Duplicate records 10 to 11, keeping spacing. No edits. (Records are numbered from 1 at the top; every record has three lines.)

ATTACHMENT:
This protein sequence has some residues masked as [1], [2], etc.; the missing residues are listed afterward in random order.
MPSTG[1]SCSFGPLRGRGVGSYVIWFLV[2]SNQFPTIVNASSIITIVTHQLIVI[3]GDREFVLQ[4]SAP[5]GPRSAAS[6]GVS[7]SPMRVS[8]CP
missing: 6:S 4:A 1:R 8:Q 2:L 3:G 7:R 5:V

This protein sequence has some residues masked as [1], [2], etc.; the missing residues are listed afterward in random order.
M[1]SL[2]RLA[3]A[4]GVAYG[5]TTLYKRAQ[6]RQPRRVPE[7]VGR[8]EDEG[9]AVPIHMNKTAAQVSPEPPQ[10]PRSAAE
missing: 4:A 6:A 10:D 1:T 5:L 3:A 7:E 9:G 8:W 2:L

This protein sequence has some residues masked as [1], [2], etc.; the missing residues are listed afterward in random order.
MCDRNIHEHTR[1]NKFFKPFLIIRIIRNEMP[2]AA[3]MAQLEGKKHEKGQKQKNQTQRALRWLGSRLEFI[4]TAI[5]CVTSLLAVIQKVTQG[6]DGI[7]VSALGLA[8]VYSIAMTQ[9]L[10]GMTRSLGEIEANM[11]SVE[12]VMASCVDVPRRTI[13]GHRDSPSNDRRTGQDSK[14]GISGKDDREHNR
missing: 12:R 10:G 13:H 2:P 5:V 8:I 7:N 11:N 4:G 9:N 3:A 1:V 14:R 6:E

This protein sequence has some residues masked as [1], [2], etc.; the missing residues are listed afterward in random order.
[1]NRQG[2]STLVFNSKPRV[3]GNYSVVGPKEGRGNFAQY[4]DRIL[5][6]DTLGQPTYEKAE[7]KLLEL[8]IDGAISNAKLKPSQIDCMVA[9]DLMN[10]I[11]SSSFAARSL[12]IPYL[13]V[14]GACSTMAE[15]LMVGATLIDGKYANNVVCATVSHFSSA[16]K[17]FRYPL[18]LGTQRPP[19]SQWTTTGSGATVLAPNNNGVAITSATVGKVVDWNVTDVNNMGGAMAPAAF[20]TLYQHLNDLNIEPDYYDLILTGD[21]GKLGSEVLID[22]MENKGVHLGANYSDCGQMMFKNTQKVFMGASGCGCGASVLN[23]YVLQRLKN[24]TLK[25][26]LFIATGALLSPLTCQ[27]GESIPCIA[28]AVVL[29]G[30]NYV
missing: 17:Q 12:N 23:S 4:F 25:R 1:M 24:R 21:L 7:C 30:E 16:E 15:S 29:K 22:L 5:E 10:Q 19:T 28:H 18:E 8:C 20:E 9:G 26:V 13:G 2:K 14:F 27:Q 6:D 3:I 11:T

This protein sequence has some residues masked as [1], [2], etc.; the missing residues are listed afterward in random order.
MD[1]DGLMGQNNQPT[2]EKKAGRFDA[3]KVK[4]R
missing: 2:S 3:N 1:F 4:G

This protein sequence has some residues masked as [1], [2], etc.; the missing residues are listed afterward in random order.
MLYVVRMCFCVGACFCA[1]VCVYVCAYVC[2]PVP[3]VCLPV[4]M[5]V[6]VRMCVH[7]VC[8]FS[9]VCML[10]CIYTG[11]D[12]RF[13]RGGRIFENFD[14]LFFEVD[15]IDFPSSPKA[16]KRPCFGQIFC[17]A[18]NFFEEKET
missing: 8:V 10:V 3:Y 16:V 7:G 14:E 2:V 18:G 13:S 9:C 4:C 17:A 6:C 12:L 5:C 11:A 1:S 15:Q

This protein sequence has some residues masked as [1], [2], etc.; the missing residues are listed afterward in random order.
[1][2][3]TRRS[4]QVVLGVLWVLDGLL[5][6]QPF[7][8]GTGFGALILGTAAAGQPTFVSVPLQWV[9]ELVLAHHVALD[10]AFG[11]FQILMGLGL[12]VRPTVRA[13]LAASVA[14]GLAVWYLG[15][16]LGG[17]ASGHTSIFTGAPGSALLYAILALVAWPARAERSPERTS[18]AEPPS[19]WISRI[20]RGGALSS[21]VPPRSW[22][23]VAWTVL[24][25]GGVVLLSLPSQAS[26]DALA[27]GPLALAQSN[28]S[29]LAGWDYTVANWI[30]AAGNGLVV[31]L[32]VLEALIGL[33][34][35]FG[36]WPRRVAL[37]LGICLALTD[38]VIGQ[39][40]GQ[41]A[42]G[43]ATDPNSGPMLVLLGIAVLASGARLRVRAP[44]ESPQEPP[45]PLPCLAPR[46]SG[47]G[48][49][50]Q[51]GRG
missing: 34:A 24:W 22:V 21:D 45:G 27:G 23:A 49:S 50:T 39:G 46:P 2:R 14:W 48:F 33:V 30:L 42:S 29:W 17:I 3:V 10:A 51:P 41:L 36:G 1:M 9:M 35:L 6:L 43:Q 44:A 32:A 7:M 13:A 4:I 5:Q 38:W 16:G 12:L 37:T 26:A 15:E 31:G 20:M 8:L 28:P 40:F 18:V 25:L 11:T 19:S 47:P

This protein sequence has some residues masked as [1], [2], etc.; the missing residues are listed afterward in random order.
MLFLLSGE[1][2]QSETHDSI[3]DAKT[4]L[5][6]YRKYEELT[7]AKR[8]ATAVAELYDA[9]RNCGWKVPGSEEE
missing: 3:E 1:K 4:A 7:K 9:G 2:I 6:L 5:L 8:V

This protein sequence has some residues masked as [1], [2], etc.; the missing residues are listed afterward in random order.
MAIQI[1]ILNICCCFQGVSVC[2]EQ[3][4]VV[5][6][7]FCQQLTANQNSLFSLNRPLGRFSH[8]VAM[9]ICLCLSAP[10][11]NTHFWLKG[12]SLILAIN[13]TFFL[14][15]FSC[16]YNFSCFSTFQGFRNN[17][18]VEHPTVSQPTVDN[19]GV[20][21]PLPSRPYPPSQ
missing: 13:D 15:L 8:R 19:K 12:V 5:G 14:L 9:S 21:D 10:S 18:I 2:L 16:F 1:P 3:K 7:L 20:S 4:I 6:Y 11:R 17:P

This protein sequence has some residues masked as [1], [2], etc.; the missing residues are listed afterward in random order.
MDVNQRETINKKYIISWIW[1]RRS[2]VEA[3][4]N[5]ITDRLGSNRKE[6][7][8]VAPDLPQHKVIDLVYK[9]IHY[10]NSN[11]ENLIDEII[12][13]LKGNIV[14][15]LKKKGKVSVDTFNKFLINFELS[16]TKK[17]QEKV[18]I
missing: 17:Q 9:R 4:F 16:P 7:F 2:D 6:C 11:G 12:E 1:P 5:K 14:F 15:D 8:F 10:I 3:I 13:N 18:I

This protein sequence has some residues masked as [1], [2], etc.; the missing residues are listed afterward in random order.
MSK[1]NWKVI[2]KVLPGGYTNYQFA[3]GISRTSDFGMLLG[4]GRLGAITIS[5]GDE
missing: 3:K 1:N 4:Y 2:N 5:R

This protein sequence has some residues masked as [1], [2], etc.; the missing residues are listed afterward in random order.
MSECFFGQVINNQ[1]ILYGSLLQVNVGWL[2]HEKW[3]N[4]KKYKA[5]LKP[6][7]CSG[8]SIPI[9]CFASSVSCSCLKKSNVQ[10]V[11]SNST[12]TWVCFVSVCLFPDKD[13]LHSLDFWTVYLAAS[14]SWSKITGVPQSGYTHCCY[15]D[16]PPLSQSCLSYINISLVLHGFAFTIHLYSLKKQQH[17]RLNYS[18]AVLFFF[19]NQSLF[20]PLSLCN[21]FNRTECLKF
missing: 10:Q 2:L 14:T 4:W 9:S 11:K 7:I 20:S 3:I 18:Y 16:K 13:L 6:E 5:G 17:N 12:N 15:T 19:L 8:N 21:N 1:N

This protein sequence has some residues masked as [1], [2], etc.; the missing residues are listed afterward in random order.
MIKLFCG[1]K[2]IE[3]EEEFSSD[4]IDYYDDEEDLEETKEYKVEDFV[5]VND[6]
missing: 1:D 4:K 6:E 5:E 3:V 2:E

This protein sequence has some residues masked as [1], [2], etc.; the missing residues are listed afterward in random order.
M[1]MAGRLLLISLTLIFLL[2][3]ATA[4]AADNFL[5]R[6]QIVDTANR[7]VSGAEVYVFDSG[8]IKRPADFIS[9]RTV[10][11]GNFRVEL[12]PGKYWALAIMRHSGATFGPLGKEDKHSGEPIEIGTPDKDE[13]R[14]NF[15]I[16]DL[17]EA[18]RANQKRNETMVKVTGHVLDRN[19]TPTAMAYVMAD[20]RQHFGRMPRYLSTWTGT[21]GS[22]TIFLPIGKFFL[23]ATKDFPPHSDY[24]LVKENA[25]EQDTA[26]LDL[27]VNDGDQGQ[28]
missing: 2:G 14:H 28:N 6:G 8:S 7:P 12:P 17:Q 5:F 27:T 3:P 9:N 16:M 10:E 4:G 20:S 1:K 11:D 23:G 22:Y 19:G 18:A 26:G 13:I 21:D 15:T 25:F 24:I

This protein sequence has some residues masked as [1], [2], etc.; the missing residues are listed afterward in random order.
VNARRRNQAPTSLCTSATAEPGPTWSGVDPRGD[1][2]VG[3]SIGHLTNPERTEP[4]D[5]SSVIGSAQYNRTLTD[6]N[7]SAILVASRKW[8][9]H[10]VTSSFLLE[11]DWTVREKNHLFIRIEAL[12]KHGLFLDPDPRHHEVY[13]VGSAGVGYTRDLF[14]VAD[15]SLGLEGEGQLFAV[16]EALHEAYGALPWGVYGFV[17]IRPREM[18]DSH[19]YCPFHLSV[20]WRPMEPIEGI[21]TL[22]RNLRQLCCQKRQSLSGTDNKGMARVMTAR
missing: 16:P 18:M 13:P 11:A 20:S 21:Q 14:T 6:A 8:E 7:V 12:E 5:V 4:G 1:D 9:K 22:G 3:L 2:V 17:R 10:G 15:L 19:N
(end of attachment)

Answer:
This protein sequence has some residues masked as [1], [2], etc.; the missing residues are listed afterward in random order.
MDVNQRETINKKYIISWIW[1]RRS[2]VEA[3][4]N[5]ITDRLGSNRKE[6][7][8]VAPDLPQHKVIDLVYK[9]IHY[10]NSN[11]ENLIDEII[12][13]LKGNIV[14][15]LKKKGKVSVDTFNKFLINFELS[16]TKK[17]QEKV[18]I
missing: 17:Q 9:R 4:F 16:P 7:F 2:D 6:C 11:G 12:E 1:P 5:K 14:F 15:D 8:F 10:I 3:I 13:N 18:I

This protein sequence has some residues masked as [1], [2], etc.; the missing residues are listed afterward in random order.
MSK[1]NWKVI[2]KVLPGGYTNYQFA[3]GISRTSDFGMLLG[4]GRLGAITIS[5]GDE
missing: 3:K 1:N 4:Y 2:N 5:R